We’ve never brewed a lager here at BIR because we didn’t have a proper fermentation and lagering chamber. But now we have chest freezer and an Auber Instruments dual-stage temperature controller, and we can lager with the best of them (hah!).
Mini Review: Lager and Ale
You probably know this already, so feel free to skip ahead if you’re bored. Beer is often divided into two large groups: lager and ale. While they each developed distinctive styles over time, only one thing really separates them: yeast.
Ale yeast likes to be warm (mid 60s) but if too warm, it produces bad flavors, and if too cold, it just goes to sleep. It’s also referred to as “top-fermenting” since it stays quite active, produces a lot of krausen, and tends to be caught in the foam. Ale yeast produces more esters and these often contribute much of the flavor associated with classic ale styles. Total time from “grain to glass” can be as little as two weeks.
Lager, on the other hand, likes to be quite cool (upper 40s to lower 50s) while fermenting and works much more slowly. After primary fermentation is done, the beer may only be 40% to 60% fermented, and usually contains by-products of the fermentation process that smell like rotten eggs (sulphur) or butterscotch (diacetyl) or green apple (acetaldehyde). This requires a long, cold lagering (from German, “to store”) period during which the yeast clean up all these by-products, and all the haze-causing proteins clump together, drop out, and produce soft-flavored crystal-clear beer. Unlike ales, a lager takes at least 8 to 12 weeks to be ready, often longer.
Dear God, 2 Months?!!
Yeah, that’s right. I hope it’s worth it. But we had 7 pounds of Briess Light Munich and some Saaz to use up, and brewing a Bock beer was the best way to do it. But even more importantly, we have to perfect our lager process in preparation for our Holy Grail: National Bohemian Beer. We don’t want to screw that up, so this brew is a test run. One of us started the drinking life in Baltimore and hooked the rest of us on Natty Boh, and 2014 is the year we’re gonna clone it. Say hello to a summer keg party.
We started out with a 5 gallon recipe just to use up the Light Munich, Saaz, and Victory. But why brew 5 gallons when 10 is just as easy?
Name: Bock Batch size: 10 gallons Expected OG: 1.072 Expected FG: 1.016 Mash: 75m @ 151F at 1.5 qt/lb 14 lbs Briess Bonlander Munich (2-row) 7 lbs Briess Light Munich 10L (6-row) 3.5 lbs Briess Victory 28L 2 lbs Muntons Light Crystal 60L 1 lb Briess Caramel 20L 3 oz Saaz 2.9% AA @ 90m 1 oz German Hallertau 4.1% AA @ 90M 1 oz Saaz 2.9% AA @ 10m Whirlfloc @ 10m 5 gallons: 2 packs Wyeast 2206 Bavarian Lager 5 gallons: 1 pack rehydrated US-05
Side note: all Continental Munich malt (ie, European) is made from 2-row barley. Standard US Munich is made from 6-row barley, so to create the most authentic Bock try to find some 2-row, either European or domestic. It happens that Briess Bonlander Munich is just the malt we’re looking for…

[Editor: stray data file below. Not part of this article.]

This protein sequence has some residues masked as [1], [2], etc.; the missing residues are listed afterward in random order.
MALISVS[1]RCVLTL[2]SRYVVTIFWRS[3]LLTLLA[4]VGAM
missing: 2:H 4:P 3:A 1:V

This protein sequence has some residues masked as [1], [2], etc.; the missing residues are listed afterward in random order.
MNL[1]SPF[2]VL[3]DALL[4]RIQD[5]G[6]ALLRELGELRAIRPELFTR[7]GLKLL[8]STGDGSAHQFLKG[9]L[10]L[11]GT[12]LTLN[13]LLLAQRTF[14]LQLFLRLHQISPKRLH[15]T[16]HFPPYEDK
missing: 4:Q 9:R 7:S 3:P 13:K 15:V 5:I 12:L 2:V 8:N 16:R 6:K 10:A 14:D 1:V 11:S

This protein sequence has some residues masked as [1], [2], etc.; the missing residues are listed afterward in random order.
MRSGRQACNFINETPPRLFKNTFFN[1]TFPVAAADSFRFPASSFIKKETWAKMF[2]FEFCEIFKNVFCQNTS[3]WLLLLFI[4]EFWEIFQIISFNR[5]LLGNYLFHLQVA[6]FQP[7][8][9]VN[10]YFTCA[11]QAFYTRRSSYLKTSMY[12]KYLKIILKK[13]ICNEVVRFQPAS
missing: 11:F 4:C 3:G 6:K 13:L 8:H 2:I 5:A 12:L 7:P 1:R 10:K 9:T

The Caramel 20 and one pound of the Light Crystal weren’t in the original recipe, but once the overpowering smell of biscuits hit us we panicked and dumped them into the mash. All the base malts (Victory, Bonlander Munich, and Light Munich) have quite a bit of biscuit or cracker flavor and smell, and some of that carries into the finished beer. We really, really hope this isn’t a Biscuit Bomb.
This time we took gravity readings during the mash with the hydrometer, which proved inconclusive. The first reading about 10 minutes after the mash started was around 15 Plato, then up to 16 Plato, then back to 15. You’d think that as the mash progressed and the water leached more sugars out of the grain, that the gravity would increase, but we didn’t find that to be the case this time. An experiment for later?
Overall the brew went smoothly, except for one thing: where do you put the grains when it’s below zero outside? We’ve got a compost heap, but it was rock-solid. Thankfully, draining all the left-over hot water from the mash tun and dumping it onto the compost thawed it enough to dig a hole into which all the grain fit. That still meant a couple trips outside in negative degree weather, which sucked.
We ended up with two kegs full of 1.066 gravity wort. Both got some Fermcap S. One got aerated with pure O2 for about 30 seconds, and then was pitched with a packet of rehydrated US-05. We’re hoping it’ll turn into a nice American Amber ale, which we can compare to the Bock. But given the time a lager takes, we might just drink it before that.
For the second keg, we aerated for one minute with pure O2 since we’ve read that lager yeast wants more oxygen than ale yeast does. Then we pitched two smack-packs of Wyeast 2206 Bavarian Lager and tossed it into the chest freezer set to 50 degrees. We’ll keep it here for three weeks before transferring to secondary for the two-month lagering period at 40 degrees, and hopefully it’ll be ready around late March, just in time for Bock season.
Treat Your Aeration Stone Well
Imagine our surprise when we came down to the brewery the other day and found our aeration stone covered in mold. Yikes! During aeration the stone is immersed in wort and apparently rinsing it off is not an adequate cleaning strategy. Lesson learned; before the brew we scrubbed it off, boiled it for 10 minutes, soaked it in PBW for a couple hours, and then StarSan. After the brew we boiled it again, and we’re storing it in an open plastic bag instead of a closed one, to allow it to completely dry out between brews.